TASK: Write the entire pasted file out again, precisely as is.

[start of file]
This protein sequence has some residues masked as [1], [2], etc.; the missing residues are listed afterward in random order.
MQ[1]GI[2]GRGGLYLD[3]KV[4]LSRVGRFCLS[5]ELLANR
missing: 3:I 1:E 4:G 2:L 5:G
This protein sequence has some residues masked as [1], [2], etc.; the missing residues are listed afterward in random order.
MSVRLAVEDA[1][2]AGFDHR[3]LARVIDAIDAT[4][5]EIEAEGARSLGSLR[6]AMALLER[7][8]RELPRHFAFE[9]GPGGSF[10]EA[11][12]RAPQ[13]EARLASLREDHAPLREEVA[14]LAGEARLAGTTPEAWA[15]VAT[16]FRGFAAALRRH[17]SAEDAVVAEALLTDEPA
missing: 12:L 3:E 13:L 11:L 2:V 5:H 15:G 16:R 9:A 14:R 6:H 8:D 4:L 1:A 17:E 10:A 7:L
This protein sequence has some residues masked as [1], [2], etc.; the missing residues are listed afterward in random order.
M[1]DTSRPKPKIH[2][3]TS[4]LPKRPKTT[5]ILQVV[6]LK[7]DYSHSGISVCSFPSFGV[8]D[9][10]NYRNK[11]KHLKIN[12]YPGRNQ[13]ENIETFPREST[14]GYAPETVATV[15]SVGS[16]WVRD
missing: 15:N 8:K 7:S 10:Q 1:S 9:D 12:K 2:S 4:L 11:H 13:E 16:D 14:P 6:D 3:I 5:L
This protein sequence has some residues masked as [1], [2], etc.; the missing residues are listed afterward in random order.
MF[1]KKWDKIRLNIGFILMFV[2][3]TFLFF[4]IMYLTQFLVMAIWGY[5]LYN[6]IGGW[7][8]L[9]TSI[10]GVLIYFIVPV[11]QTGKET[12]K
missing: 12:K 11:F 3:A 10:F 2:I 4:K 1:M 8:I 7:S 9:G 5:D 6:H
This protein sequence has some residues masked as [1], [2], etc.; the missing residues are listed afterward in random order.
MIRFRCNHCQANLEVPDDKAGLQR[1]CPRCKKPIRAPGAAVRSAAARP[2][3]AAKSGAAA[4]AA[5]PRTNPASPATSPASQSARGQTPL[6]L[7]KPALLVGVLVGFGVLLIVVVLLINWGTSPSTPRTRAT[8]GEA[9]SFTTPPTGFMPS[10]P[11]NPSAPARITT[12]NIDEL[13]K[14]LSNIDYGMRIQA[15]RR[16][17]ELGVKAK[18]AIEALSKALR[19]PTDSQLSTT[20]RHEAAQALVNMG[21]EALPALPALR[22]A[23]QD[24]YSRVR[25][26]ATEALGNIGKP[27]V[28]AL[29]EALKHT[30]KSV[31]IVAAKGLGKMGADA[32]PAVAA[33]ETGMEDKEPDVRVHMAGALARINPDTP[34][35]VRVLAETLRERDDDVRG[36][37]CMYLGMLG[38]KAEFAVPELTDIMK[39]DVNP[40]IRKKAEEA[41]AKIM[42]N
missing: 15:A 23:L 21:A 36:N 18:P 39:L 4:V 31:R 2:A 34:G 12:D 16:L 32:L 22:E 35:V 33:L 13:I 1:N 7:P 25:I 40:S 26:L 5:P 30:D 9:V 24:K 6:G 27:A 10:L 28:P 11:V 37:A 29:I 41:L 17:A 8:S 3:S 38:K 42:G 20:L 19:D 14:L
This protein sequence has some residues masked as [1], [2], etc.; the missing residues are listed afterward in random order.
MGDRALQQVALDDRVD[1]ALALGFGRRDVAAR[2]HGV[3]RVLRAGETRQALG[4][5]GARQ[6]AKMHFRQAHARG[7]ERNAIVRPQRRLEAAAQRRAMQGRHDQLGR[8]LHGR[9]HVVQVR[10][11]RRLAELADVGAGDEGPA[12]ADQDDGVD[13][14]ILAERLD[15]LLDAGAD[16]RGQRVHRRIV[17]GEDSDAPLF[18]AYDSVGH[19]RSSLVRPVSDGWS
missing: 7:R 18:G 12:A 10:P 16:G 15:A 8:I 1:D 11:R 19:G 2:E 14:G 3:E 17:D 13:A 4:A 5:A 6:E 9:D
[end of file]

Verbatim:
This protein sequence has some residues masked as [1], [2], etc.; the missing residues are listed afterward in random order.
MQ[1]GI[2]GRGGLYLD[3]KV[4]LSRVGRFCLS[5]ELLANR
missing: 3:I 1:E 4:G 2:L 5:G
This protein sequence has some residues masked as [1], [2], etc.; the missing residues are listed afterward in random order.
MSVRLAVEDA[1][2]AGFDHR[3]LARVIDAIDAT[4][5]EIEAEGARSLGSLR[6]AMALLER[7][8]RELPRHFAFE[9]GPGGSF[10]EA[11][12]RAPQ[13]EARLASLREDHAPLREEVA[14]LAGEARLAGTTPEAWA[15]VAT[16]FRGFAAALRRH[17]SAEDAVVAEALLTDEPA
missing: 12:L 3:E 13:L 11:L 2:V 5:H 15:G 16:R 9:A 14:R 6:H 8:D 4:L 1:A 17:E 10:A 7:L
This protein sequence has some residues masked as [1], [2], etc.; the missing residues are listed afterward in random order.
M[1]DTSRPKPKIH[2][3]TS[4]LPKRPKTT[5]ILQVV[6]LK[7]DYSHSGISVCSFPSFGV[8]D[9][10]NYRNK[11]KHLKIN[12]YPGRNQ[13]ENIETFPREST[14]GYAPETVATV[15]SVGS[16]WVRD
missing: 15:N 8:K 7:S 10:Q 1:S 9:D 12:K 2:S 4:L 11:H 13:E 16:D 14:P 6:D 3:I 5:L
This protein sequence has some residues masked as [1], [2], etc.; the missing residues are listed afterward in random order.
MF[1]KKWDKIRLNIGFILMFV[2][3]TFLFF[4]IMYLTQFLVMAIWGY[5]LYN[6]IGGW[7][8]L[9]TSI[10]GVLIYFIVPV[11]QTGKET[12]K
missing: 12:K 11:F 3:A 10:F 2:I 4:K 1:M 8:I 7:S 9:G 5:D 6:H
This protein sequence has some residues masked as [1], [2], etc.; the missing residues are listed afterward in random order.
MIRFRCNHCQANLEVPDDKAGLQR[1]CPRCKKPIRAPGAAVRSAAARP[2][3]AAKSGAAA[4]AA[5]PRTNPASPATSPASQSARGQTPL[6]L[7]KPALLVGVLVGFGVLLIVVVLLINWGTSPSTPRTRAT[8]GEA[9]SFTTPPTGFMPS[10]P[11]NPSAPARITT[12]NIDEL[13]K[14]LSNIDYGMRIQA[15]RR[16][17]ELGVKAK[18]AIEALSKALR[19]PTDSQLSTT[20]RHEAAQALVNMG[21]EALPALPALR[22]A[23]QD[24]YSRVR[25][26]ATEALGNIGKP[27]V[28]AL[29]EALKHT[30]KSV[31]IVAAKGLGKMGADA[32]PAVAA[33]ETGMEDKEPDVRVHMAGALARINPDTP[34][35]VRVLAETLRERDDDVRG[36][37]CMYLGMLG[38]KAEFAVPELTDIMK[39]DVNP[40]IRKKAEEA[41]AKIM[42]N
missing: 15:A 23:L 21:A 36:N 18:P 39:L 4:V 31:R 2:A 34:G 12:D 16:L 32:L 22:E 35:V 33:L 13:I 1:N 7:P 25:I 40:S 26:L 5:P 30:D 9:V 24:K 6:G 27:A 10:L 28:P 11:V 37:A 29:I 41:L 17:A 8:S 3:S 38:K 42:G 20:L 19:D 14:L
This protein sequence has some residues masked as [1], [2], etc.; the missing residues are listed afterward in random order.
MGDRALQQVALDDRVD[1]ALALGFGRRDVAAR[2]HGV[3]RVLRAGETRQALG[4][5]GARQ[6]AKMHFRQAHARG[7]ERNAIVRPQRRLEAAAQRRAMQGRHDQLGR[8]LHGR[9]HVVQVR[10][11]RRLAELADVGAGDEGPA[12]ADQDDGVD[13][14]ILAERLD[15]LLDAGAD[16]RGQRVHRRIV[17]GEDSDAPLF[18]AYDSVGH[19]RSSLVRPVSDGWS
missing: 7:R 18:G 12:A 10:P 16:G 15:A 8:I 1:D 11:R 19:G 2:E 14:G 3:E 17:D 13:A 4:A 5:A 6:E 9:D